“The simplest ozone system is a tank of medical oxygen, a pediatric regulator valve, a tube between the oxygen source and the generator, and an outflow tube from the generator carrying ozone. It is important that the ozone carrying tube be made of silicon because a standard plastic or rubber tube will degrade from contact with the ozone. Line a bin with a plastic garbage bag, making sure you have a generous cuff around the outside. This will enable you to not touch the contaminated [interior] of the bag when you close it up later. Load all your gowns, helmets, and visors into the bags. The smaller PPE, such as personal masks, can be put in a smaller bag and marked with the owner’s name. We recommend disinfecting your gear with at least 70 micrograms per milliliter of ozone. On this unit we need a flow of 1/8 liter of oxygen per minute to get that strength.
“Wash and disinfect your hands after loading your PPE and before handling your ozone generator and oxygen tank. When you are ready to begin, open the valve on your oxygen tank, set your regulator to the desired flow rate, in this case 1/8 of a liter per minute. Be sure you have good ventilation in the room [where] you are working and don’t breathe the ozone gas directly. Insert the ozone tube into your personal PPE bag, flatten out the excess room air and zip the bag closely around the tube. Now turn the ozone generator on and you are making an ozone/oxygen mixture.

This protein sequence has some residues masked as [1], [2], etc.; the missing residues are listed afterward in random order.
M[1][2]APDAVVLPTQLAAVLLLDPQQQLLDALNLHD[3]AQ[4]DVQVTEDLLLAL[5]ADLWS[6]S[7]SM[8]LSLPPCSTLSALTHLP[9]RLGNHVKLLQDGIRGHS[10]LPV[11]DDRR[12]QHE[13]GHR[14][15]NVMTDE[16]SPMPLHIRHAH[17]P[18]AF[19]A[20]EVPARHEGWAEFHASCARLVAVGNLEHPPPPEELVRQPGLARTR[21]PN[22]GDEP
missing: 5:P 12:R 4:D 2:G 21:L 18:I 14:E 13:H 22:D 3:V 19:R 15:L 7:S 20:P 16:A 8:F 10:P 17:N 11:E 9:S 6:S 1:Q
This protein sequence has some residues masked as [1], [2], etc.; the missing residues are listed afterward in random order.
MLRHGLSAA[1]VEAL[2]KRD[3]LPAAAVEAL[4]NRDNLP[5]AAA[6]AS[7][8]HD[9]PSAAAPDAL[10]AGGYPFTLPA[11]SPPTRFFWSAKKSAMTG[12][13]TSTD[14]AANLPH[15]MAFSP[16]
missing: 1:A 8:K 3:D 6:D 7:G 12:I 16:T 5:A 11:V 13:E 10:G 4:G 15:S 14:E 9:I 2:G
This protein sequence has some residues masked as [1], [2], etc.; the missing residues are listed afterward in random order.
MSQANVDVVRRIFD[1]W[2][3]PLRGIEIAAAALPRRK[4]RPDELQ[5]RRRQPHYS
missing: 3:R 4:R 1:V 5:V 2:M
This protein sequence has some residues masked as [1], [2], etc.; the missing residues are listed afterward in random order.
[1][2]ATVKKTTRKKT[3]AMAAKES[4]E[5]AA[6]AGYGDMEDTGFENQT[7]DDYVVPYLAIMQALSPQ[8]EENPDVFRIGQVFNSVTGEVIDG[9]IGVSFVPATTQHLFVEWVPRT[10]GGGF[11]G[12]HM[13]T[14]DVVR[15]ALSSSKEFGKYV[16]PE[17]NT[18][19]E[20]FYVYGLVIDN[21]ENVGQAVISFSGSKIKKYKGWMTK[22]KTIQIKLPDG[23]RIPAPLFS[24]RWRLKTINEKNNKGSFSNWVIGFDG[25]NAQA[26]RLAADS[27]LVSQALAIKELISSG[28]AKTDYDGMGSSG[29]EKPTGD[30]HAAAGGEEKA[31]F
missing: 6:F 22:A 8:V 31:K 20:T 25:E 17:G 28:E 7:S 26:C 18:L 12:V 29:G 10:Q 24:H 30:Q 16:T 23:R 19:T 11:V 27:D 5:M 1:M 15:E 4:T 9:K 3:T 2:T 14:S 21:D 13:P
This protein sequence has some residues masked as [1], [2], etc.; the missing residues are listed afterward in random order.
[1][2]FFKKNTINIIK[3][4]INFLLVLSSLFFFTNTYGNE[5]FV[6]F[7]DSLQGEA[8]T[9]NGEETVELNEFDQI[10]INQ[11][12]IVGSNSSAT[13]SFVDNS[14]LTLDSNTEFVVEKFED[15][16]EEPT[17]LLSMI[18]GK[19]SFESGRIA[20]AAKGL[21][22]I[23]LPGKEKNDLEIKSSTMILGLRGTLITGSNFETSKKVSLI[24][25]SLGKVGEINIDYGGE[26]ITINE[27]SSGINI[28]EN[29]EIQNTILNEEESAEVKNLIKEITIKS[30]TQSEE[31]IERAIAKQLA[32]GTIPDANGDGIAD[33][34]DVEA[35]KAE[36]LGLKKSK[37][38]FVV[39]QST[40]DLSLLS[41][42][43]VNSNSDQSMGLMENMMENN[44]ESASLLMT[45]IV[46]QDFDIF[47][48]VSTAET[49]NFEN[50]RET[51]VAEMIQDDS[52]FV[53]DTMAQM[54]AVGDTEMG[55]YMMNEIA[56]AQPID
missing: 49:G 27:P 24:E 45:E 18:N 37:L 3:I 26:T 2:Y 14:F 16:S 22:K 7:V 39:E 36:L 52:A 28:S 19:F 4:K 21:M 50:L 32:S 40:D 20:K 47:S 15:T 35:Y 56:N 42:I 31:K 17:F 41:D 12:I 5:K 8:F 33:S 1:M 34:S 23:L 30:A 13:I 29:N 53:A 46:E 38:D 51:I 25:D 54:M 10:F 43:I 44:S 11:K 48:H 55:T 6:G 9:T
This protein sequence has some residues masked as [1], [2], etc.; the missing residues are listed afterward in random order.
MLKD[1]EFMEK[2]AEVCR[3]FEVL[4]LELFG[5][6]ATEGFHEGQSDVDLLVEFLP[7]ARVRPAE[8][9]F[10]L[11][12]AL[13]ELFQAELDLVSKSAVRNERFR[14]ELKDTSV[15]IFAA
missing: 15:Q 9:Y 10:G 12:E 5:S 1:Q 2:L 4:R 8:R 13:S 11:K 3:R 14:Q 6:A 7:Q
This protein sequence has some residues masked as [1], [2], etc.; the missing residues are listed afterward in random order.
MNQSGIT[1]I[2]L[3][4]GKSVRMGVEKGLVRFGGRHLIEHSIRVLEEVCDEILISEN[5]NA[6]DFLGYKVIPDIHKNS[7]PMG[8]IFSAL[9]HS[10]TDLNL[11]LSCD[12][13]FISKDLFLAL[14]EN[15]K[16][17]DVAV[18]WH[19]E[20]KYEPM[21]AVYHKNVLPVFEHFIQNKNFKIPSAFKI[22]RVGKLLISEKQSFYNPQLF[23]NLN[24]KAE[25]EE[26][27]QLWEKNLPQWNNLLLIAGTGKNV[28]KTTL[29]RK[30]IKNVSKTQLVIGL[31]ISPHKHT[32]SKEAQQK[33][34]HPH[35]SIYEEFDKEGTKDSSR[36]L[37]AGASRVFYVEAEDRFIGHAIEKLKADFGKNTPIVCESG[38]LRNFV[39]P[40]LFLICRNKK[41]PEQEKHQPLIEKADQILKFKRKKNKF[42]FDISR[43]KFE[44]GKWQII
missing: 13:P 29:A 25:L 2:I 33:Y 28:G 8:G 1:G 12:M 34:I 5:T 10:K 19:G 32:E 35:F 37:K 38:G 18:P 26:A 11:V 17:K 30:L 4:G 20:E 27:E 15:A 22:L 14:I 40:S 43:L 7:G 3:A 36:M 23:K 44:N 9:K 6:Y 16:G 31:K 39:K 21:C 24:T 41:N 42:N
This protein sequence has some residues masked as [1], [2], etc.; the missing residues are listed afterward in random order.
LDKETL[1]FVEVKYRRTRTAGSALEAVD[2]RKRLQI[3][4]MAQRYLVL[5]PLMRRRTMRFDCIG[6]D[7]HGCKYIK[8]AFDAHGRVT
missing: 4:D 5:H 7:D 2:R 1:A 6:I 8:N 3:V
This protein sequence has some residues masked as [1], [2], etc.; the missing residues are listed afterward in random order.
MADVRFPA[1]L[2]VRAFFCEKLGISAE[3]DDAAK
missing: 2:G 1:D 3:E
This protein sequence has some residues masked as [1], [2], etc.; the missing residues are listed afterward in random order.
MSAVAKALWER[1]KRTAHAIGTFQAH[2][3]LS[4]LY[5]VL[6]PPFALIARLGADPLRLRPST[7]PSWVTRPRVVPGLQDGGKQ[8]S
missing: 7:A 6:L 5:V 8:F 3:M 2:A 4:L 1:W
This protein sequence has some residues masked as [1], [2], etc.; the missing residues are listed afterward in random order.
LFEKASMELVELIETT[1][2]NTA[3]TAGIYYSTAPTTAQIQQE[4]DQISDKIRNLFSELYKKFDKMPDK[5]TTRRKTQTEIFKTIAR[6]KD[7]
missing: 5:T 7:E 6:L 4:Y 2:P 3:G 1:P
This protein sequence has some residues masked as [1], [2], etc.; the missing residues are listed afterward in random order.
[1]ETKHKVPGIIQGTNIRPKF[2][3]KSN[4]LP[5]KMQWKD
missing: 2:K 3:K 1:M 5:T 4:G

“When there is visible air in your bag, remove the ozone tube, seal the bag, and place it into a larger gear bag. In this way, both the inside and outside of your personal gear bag will be disinfected. Remove the larger gear bag from the bin, handling only the outside of the bag. Insert your ozone tube into the end of the bag. Use a zip tie to hold your ozone tube tightly within the bag so no ozone will escape while filling. Once there is a visible fill in the bag, carefully remove the tube and reseal your bag, fluffing the contents so that the surfaces are in contact with the ozone, and set aside. Since the outside of your ozone tube may be contaminated from contact with the inside of the bag, disinfect it right away with alcohol or disinfectant wipes.
“Leave the bag for one hour. It’s best to open bags outdoors or in an area with an effective outflow fan. Ozone in this state should not be breathed directly as it’s irritating to the lungs. Once your bag is opened, fluff it several times to disperse the remaining gas. Now your gear is clean and ready for reuse.
“Medical ozone is a powerful virucide that can protect first responders and
health care providers as well as dramatically improve patient outcomes during this pandemic and beyond. On the screen are links to multiple ozone societies, groups of doctors using oxidative therapies in their clinics every day. There are also links to companies that make, distribute, and sell ozone generating equipment. These innovative technologies can be scaled up to decontaminate PPE on a major scale, whether using O3 or H2O2 as the oxidative source. Ozone can also be used to revolutionize food safety with ozonated water to decontaminate supermarket produce.
The value of medical oxidative therapies has been scientifically proven. Now it is time to make it a critical part of COVID-19 prevention and treatment. Please contact me, Dr. Margo Roman, to connect with resources and answer your questions. Thank you.”
Script & Storyboard: Karen Gellman DVM, PhD, firstname.lastname@example.org
Illustrations & Photography: Michael A. Simmons MFA, email@example.com
Editing & Graphics: Alec Simmons, firstname.lastname@example.org